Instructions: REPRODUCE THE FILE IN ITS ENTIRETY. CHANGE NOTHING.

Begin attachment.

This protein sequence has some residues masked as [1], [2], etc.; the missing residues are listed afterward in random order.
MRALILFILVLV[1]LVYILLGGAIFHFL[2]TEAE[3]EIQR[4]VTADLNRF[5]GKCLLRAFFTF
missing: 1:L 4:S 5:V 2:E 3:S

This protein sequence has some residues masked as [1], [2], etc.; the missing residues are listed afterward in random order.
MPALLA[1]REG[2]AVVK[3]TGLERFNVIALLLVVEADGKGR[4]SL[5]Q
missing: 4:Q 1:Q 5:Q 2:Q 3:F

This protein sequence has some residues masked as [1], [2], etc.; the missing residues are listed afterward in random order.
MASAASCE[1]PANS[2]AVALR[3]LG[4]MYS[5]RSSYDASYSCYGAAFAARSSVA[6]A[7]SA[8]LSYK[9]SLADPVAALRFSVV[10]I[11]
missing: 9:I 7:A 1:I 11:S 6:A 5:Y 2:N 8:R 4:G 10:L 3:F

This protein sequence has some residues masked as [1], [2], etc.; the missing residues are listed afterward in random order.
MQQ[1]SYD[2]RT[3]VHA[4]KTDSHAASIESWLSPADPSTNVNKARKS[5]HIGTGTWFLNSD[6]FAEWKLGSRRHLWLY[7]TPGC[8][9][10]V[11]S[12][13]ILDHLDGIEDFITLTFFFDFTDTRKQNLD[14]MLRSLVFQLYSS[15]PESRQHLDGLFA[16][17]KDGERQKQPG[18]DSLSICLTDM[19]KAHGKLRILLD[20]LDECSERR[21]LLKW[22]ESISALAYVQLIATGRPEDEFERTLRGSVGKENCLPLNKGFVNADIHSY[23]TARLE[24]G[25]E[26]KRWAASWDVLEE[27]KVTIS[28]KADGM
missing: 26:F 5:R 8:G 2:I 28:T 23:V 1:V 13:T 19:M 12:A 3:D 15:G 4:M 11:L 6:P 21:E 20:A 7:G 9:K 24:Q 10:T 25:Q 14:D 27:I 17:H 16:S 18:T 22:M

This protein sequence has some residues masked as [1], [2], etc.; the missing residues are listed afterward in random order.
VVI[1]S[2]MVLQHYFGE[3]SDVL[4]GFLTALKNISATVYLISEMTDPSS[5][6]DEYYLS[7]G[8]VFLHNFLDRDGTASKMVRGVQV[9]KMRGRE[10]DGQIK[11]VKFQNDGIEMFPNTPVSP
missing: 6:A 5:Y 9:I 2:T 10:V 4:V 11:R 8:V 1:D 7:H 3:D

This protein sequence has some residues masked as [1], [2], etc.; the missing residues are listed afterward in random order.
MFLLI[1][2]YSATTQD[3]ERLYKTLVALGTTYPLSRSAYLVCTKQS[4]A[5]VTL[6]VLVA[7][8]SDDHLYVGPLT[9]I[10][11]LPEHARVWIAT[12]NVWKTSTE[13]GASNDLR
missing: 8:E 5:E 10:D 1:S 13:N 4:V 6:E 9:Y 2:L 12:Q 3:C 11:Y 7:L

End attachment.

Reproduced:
This protein sequence has some residues masked as [1], [2], etc.; the missing residues are listed afterward in random order.
MRALILFILVLV[1]LVYILLGGAIFHFL[2]TEAE[3]EIQR[4]VTADLNRF[5]GKCLLRAFFTF
missing: 1:L 4:S 5:V 2:E 3:S

This protein sequence has some residues masked as [1], [2], etc.; the missing residues are listed afterward in random order.
MPALLA[1]REG[2]AVVK[3]TGLERFNVIALLLVVEADGKGR[4]SL[5]Q
missing: 4:Q 1:Q 5:Q 2:Q 3:F

This protein sequence has some residues masked as [1], [2], etc.; the missing residues are listed afterward in random order.
MASAASCE[1]PANS[2]AVALR[3]LG[4]MYS[5]RSSYDASYSCYGAAFAARSSVA[6]A[7]SA[8]LSYK[9]SLADPVAALRFSVV[10]I[11]
missing: 9:I 7:A 1:I 11:S 6:A 5:Y 2:N 8:R 4:G 10:L 3:F

This protein sequence has some residues masked as [1], [2], etc.; the missing residues are listed afterward in random order.
MQQ[1]SYD[2]RT[3]VHA[4]KTDSHAASIESWLSPADPSTNVNKARKS[5]HIGTGTWFLNSD[6]FAEWKLGSRRHLWLY[7]TPGC[8][9][10]V[11]S[12][13]ILDHLDGIEDFITLTFFFDFTDTRKQNLD[14]MLRSLVFQLYSS[15]PESRQHLDGLFA[16][17]KDGERQKQPG[18]DSLSICLTDM[19]KAHGKLRILLD[20]LDECSERR[21]LLKW[22]ESISALAYVQLIATGRPEDEFERTLRGSVGKENCLPLNKGFVNADIHSY[23]TARLE[24]G[25]E[26]KRWAASWDVLEE[27]KVTIS[28]KADGM
missing: 26:F 5:R 8:G 2:I 28:T 23:V 1:V 13:T 19:M 12:A 3:D 15:G 4:M 11:L 6:P 21:E 20:A 7:G 9:K 24:Q 10:T 25:Q 14:D 27:I 17:H 16:S 18:T 22:M

This protein sequence has some residues masked as [1], [2], etc.; the missing residues are listed afterward in random order.
VVI[1]S[2]MVLQHYFGE[3]SDVL[4]GFLTALKNISATVYLISEMTDPSS[5][6]DEYYLS[7]G[8]VFLHNFLDRDGTASKMVRGVQV[9]KMRGRE[10]DGQIK[11]VKFQNDGIEMFPNTPVSP
missing: 6:A 5:Y 9:I 2:T 10:V 4:V 11:R 8:V 1:D 7:H 3:D

This protein sequence has some residues masked as [1], [2], etc.; the missing residues are listed afterward in random order.
MFLLI[1][2]YSATTQD[3]ERLYKTLVALGTTYPLSRSAYLVCTKQS[4]A[5]VTL[6]VLVA[7][8]SDDHLYVGPLT[9]I[10][11]LPEHARVWIAT[12]NVWKTSTE[13]GASNDLR
missing: 8:E 5:E 10:D 1:S 13:N 4:V 6:E 9:Y 2:L 12:Q 3:C 11:Y 7:L